Where are the Girls?

The New York Times has an article on polyandry in the Himalayas which is really fascinating.  There's just one little detail the author overlooks: what happened to the extra girls? One presumes that something did, but what? In polygamous societies, the extra men are surplus--they get kicked out, or killed in war, or they just spend long miserable lives wishing they could get their hands on a woman. But I doubt rural women were supporting themselves, so what happened to them? 

Darkly, I suspect that girls were killed--and that this doesn't get talked about because it spoils the happy feminist image. But that seems unduly paranoid.

Presented by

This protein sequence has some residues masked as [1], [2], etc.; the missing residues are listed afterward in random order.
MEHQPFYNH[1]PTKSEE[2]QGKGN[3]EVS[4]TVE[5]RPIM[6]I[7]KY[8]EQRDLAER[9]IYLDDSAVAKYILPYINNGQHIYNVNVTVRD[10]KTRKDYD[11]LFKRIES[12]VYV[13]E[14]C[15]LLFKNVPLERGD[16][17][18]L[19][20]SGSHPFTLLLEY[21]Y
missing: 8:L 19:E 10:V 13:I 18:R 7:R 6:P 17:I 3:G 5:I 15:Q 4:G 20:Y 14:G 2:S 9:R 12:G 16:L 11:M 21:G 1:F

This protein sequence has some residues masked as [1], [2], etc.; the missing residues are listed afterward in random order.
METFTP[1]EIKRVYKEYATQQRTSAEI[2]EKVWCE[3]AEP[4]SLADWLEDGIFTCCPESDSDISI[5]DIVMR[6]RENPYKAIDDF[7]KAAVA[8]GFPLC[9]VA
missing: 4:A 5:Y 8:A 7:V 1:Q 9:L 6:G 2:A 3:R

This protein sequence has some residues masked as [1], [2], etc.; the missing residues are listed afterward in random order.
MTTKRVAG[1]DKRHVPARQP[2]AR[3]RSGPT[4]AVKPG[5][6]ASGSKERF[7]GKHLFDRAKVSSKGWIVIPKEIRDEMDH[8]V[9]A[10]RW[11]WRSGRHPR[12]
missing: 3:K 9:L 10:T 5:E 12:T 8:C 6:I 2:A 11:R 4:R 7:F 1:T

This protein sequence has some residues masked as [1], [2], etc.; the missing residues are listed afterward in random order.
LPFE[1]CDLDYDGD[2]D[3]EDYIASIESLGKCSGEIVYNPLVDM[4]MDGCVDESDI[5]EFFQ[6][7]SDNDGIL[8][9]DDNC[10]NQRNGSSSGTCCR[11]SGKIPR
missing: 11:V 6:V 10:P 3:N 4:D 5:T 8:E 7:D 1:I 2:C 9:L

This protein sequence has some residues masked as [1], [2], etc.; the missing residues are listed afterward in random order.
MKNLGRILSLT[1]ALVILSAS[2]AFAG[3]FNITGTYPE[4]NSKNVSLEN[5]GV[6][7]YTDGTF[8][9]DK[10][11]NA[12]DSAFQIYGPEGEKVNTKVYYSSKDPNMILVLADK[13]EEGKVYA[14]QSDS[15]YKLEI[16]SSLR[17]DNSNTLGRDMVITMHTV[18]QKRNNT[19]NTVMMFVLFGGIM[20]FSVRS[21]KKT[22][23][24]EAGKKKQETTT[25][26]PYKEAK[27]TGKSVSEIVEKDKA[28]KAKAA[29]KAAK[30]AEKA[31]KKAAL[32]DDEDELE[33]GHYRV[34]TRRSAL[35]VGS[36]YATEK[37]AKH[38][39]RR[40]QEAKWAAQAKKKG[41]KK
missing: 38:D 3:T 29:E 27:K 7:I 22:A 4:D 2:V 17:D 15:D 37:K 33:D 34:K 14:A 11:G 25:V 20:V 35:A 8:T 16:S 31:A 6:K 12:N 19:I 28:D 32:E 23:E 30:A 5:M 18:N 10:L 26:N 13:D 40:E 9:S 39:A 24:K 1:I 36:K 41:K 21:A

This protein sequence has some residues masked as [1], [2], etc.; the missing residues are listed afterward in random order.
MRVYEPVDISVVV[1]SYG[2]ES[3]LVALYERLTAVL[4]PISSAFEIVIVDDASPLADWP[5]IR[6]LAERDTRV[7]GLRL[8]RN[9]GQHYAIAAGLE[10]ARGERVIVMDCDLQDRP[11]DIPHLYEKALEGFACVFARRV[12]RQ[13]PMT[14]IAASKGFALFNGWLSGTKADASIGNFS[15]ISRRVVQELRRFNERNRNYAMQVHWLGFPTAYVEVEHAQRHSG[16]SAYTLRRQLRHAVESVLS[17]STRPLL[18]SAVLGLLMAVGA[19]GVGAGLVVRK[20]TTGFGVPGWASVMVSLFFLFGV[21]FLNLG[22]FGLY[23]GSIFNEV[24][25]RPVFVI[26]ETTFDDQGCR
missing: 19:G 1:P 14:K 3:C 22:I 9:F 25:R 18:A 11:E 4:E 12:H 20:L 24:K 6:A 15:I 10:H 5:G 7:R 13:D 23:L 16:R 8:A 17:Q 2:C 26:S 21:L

Megan McArdle is a columnist at Bloomberg View and a former senior editor at The Atlantic. Her new book is The Up Side of Down.

Would You Live in a Treehouse?

A treehouse can be an ideal office space, vacation rental, and way of reconnecting with your youth.

Join the Discussion

After you comment, click Post. If you’re not already logged in you will be asked to log in or register.

blog comments powered by Disqus

Video

Would You Live in a Treehouse?

A treehouse can be an ideal office space, vacation rental, and way of reconnecting with your youth.

Video

Pittsburgh: 'Better Than You Thought'

How Steel City became a bikeable, walkable paradise

Video

A Four-Dimensional Tour of Boston

In this groundbreaking video, time moves at multiple speeds within a single frame.

Video

Who Made Pop Music So Repetitive? You Did.

If pop music is too homogenous, that's because listeners want it that way.

More in Global

Just In